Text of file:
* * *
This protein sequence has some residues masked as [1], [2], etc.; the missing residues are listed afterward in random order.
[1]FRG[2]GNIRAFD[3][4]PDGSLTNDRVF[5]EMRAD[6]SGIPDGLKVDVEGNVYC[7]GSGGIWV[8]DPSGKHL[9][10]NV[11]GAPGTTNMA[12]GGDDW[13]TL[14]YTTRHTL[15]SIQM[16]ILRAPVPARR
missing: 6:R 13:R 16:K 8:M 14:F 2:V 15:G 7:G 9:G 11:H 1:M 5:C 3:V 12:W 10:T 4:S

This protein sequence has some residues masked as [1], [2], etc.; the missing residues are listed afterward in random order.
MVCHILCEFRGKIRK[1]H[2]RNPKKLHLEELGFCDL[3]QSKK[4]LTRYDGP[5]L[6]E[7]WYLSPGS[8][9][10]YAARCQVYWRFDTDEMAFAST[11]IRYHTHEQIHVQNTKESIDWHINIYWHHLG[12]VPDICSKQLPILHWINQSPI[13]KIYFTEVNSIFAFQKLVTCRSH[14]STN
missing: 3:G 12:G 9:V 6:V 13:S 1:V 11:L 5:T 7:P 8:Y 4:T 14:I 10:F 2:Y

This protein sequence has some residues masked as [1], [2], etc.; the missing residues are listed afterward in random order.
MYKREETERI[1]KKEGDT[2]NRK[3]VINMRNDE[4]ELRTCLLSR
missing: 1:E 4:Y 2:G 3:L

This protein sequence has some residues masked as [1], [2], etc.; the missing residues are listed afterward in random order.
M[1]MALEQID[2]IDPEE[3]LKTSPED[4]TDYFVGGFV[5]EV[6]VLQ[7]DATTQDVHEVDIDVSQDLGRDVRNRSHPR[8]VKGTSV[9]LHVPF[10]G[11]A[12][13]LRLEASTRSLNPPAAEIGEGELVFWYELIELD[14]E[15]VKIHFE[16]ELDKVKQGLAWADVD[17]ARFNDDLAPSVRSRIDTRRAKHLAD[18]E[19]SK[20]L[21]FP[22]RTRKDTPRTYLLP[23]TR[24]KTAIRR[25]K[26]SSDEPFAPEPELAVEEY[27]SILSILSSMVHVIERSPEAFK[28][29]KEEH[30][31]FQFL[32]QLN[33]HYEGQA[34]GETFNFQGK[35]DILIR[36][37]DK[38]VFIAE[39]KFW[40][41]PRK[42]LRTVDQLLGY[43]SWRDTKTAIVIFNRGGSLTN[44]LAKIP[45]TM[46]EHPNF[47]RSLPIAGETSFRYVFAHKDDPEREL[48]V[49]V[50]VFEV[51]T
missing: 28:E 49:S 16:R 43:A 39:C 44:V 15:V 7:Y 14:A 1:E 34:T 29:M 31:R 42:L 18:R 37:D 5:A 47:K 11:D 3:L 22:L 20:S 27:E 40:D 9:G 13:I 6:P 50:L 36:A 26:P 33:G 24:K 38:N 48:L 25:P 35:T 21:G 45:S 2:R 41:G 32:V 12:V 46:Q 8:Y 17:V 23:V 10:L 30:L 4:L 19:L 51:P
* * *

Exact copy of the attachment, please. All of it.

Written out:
This protein sequence has some residues masked as [1], [2], etc.; the missing residues are listed afterward in random order.
[1]FRG[2]GNIRAFD[3][4]PDGSLTNDRVF[5]EMRAD[6]SGIPDGLKVDVEGNVYC[7]GSGGIWV[8]DPSGKHL[9][10]NV[11]GAPGTTNMA[12]GGDDW[13]TL[14]YTTRHTL[15]SIQM[16]ILRAPVPARR
missing: 6:R 13:R 16:K 8:M 14:F 2:V 15:G 7:G 9:G 11:H 1:M 5:C 3:V 12:W 10:T 4:S

This protein sequence has some residues masked as [1], [2], etc.; the missing residues are listed afterward in random order.
MVCHILCEFRGKIRK[1]H[2]RNPKKLHLEELGFCDL[3]QSKK[4]LTRYDGP[5]L[6]E[7]WYLSPGS[8][9][10]YAARCQVYWRFDTDEMAFAST[11]IRYHTHEQIHVQNTKESIDWHINIYWHHLG[12]VPDICSKQLPILHWINQSPI[13]KIYFTEVNSIFAFQKLVTCRSH[14]STN
missing: 3:G 12:G 9:V 6:V 13:S 1:V 11:L 5:T 7:P 8:Y 4:T 14:I 10:F 2:Y

This protein sequence has some residues masked as [1], [2], etc.; the missing residues are listed afterward in random order.
MYKREETERI[1]KKEGDT[2]NRK[3]VINMRNDE[4]ELRTCLLSR
missing: 1:E 4:Y 2:G 3:L

This protein sequence has some residues masked as [1], [2], etc.; the missing residues are listed afterward in random order.
M[1]MALEQID[2]IDPEE[3]LKTSPED[4]TDYFVGGFV[5]EV[6]VLQ[7]DATTQDVHEVDIDVSQDLGRDVRNRSHPR[8]VKGTSV[9]LHVPF[10]G[11]A[12][13]LRLEASTRSLNPPAAEIGEGELVFWYELIELD[14]E[15]VKIHFE[16]ELDKVKQGLAWADVD[17]ARFNDDLAPSVRSRIDTRRAKHLAD[18]E[19]SK[20]L[21]FP[22]RTRKDTPRTYLLP[23]TR[24]KTAIRR[25]K[26]SSDEPFAPEPELAVEEY[27]SILSILSSMVHVIERSPEAFK[28][29]KEEH[30][31]FQFL[32]QLN[33]HYEGQA[34]GETFNFQGK[35]DILIR[36][37]DK[38]VFIAE[39]KFW[40][41]PRK[42]LRTVDQLLGY[43]SWRDTKTAIVIFNRGGSLTN[44]LAKIP[45]TM[46]EHPNF[47]RSLPIAGETSFRYVFAHKDDPEREL[48]V[49]V[50]VFEV[51]T
missing: 28:E 49:S 16:R 43:A 39:C 44:V 15:V 7:Y 14:A 1:E 34:T 29:M 31:R 42:L 18:R 37:D 5:A 47:K 11:D 3:L 22:L 20:S 27:E 40:D 9:G 13:I 6:P 50:L 36:A 26:P 33:G 24:K 38:N 48:L 25:P 35:T 21:G 45:S 2:R 41:G 32:V 12:V 46:Q 8:Y 17:V 23:V 10:L 30:L 4:L 19:L 51:P